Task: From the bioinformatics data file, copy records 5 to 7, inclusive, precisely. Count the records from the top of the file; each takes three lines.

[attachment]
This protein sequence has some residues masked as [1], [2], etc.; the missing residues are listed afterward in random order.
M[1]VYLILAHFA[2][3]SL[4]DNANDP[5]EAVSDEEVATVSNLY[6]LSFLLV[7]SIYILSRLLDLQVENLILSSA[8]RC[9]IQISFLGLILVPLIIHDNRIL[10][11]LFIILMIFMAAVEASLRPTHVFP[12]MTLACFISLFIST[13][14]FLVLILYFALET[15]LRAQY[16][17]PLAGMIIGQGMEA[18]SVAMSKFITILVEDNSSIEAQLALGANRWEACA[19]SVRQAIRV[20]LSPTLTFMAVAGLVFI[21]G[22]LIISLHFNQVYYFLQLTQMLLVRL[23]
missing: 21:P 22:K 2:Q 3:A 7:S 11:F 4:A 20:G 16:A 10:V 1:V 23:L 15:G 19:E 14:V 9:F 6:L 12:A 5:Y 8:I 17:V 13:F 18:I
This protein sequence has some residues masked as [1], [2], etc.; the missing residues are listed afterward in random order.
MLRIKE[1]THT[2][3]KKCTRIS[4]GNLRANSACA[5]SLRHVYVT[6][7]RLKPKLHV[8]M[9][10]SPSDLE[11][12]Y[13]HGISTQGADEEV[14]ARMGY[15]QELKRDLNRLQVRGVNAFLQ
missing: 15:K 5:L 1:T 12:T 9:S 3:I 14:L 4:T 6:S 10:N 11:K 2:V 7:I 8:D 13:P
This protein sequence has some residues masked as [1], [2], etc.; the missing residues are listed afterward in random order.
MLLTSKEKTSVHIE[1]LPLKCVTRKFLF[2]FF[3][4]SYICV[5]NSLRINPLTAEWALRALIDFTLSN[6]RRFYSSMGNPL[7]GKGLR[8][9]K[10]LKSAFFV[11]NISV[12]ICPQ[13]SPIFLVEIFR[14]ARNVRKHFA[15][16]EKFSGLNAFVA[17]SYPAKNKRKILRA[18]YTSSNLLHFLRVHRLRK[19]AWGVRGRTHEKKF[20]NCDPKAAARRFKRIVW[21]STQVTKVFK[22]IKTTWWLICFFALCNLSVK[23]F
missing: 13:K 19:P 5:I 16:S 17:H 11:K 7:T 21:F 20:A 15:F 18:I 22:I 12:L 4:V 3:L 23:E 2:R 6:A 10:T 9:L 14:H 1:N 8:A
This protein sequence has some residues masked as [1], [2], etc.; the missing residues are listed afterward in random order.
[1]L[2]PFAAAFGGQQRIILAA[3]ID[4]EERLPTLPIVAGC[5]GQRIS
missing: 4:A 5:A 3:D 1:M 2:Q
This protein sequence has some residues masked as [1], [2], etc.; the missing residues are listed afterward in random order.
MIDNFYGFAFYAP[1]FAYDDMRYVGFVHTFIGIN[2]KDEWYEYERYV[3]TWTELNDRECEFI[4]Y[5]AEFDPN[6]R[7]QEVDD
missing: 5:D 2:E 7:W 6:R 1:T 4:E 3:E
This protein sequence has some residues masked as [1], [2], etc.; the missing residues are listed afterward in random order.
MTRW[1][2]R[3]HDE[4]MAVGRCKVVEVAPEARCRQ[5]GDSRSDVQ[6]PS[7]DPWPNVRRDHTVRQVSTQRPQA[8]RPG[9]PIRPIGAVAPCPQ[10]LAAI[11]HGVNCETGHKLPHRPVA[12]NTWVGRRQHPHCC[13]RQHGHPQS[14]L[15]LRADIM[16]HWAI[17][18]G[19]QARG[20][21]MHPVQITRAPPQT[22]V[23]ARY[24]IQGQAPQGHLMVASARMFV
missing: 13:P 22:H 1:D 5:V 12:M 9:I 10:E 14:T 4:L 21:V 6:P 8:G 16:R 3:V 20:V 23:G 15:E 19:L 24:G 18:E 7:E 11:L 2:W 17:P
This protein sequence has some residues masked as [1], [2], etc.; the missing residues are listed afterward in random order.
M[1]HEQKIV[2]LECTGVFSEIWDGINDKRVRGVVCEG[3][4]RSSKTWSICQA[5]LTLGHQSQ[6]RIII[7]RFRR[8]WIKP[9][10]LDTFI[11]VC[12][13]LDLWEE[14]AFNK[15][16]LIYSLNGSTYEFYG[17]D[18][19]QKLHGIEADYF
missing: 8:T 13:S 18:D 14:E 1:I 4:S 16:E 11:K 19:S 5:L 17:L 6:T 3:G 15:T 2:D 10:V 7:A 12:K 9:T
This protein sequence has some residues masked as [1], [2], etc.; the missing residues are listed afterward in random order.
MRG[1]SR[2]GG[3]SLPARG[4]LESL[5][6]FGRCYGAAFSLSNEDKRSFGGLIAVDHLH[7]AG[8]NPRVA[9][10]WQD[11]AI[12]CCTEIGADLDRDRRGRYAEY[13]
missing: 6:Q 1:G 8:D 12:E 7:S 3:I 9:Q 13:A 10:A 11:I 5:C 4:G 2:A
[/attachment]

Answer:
This protein sequence has some residues masked as [1], [2], etc.; the missing residues are listed afterward in random order.
MIDNFYGFAFYAP[1]FAYDDMRYVGFVHTFIGIN[2]KDEWYEYERYV[3]TWTELNDRECEFI[4]Y[5]AEFDPN[6]R[7]QEVDD
missing: 5:D 2:E 7:W 6:R 1:T 4:E 3:E
This protein sequence has some residues masked as [1], [2], etc.; the missing residues are listed afterward in random order.
MTRW[1][2]R[3]HDE[4]MAVGRCKVVEVAPEARCRQ[5]GDSRSDVQ[6]PS[7]DPWPNVRRDHTVRQVSTQRPQA[8]RPG[9]PIRPIGAVAPCPQ[10]LAAI[11]HGVNCETGHKLPHRPVA[12]NTWVGRRQHPHCC[13]RQHGHPQS[14]L[15]LRADIM[16]HWAI[17][18]G[19]QARG[20][21]MHPVQITRAPPQT[22]V[23]ARY[24]IQGQAPQGHLMVASARMFV
missing: 13:P 22:H 1:D 5:V 12:M 9:I 10:E 14:T 4:L 21:V 6:P 8:G 16:R 3:V 20:V 23:G 15:E 19:L 24:G 18:E 7:E 11:L 2:W 17:P
This protein sequence has some residues masked as [1], [2], etc.; the missing residues are listed afterward in random order.
M[1]HEQKIV[2]LECTGVFSEIWDGINDKRVRGVVCEG[3][4]RSSKTWSICQA[5]LTLGHQSQ[6]RIII[7]RFRR[8]WIKP[9][10]LDTFI[11]VC[12][13]LDLWEE[14]AFNK[15][16]LIYSLNGSTYEFYG[17]D[18][19]QKLHGIEADYF
missing: 8:T 13:S 18:D 14:E 1:I 4:S 16:E 11:K 19:S 5:L 17:L 6:T 3:G 15:T 2:D 10:V 7:A 12:K 9:T